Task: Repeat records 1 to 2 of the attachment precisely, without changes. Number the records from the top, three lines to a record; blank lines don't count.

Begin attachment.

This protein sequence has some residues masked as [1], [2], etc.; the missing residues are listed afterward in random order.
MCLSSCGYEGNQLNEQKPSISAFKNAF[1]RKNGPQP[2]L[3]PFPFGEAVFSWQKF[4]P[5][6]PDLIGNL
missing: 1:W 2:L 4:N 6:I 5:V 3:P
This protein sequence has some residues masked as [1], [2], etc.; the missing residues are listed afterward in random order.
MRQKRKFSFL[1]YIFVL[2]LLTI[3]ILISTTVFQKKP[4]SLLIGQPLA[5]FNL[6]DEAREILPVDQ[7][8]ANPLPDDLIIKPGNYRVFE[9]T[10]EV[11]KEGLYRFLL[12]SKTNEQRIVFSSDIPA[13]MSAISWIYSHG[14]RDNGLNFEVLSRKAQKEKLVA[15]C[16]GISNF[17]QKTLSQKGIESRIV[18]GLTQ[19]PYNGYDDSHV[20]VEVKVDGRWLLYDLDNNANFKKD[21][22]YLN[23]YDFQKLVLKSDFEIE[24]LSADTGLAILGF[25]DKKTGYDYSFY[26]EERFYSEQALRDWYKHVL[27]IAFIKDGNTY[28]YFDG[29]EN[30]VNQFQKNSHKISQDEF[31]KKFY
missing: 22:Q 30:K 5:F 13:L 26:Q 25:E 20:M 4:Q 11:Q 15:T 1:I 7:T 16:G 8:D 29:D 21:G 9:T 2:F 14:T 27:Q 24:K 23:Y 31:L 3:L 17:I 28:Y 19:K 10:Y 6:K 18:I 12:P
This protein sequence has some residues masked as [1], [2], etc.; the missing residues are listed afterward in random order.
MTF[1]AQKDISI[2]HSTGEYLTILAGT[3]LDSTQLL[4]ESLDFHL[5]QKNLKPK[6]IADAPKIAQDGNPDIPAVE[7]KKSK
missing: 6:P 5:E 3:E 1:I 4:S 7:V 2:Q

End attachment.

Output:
This protein sequence has some residues masked as [1], [2], etc.; the missing residues are listed afterward in random order.
MCLSSCGYEGNQLNEQKPSISAFKNAF[1]RKNGPQP[2]L[3]PFPFGEAVFSWQKF[4]P[5][6]PDLIGNL
missing: 1:W 2:L 4:N 6:I 5:V 3:P
This protein sequence has some residues masked as [1], [2], etc.; the missing residues are listed afterward in random order.
MRQKRKFSFL[1]YIFVL[2]LLTI[3]ILISTTVFQKKP[4]SLLIGQPLA[5]FNL[6]DEAREILPVDQ[7][8]ANPLPDDLIIKPGNYRVFE[9]T[10]EV[11]KEGLYRFLL[12]SKTNEQRIVFSSDIPA[13]MSAISWIYSHG[14]RDNGLNFEVLSRKAQKEKLVA[15]C[16]GISNF[17]QKTLSQKGIESRIV[18]GLTQ[19]PYNGYDDSHV[20]VEVKVDGRWLLYDLDNNANFKKD[21][22]YLN[23]YDFQKLVLKSDFEIE[24]LSADTGLAILGF[25]DKKTGYDYSFY[26]EERFYSEQALRDWYKHVL[27]IAFIKDGNTY[28]YFDG[29]EN[30]VNQFQKNSHKISQDEF[31]KKFY
missing: 22:Q 30:K 5:F 13:L 26:Q 25:E 20:M 4:Q 11:Q 15:T 1:I 7:T 16:G 8:D 29:D 21:G 9:T 2:F 14:T 27:Q 24:K 23:Y 31:L 3:L 17:I 28:Y 19:K 10:Y 6:K 18:I 12:P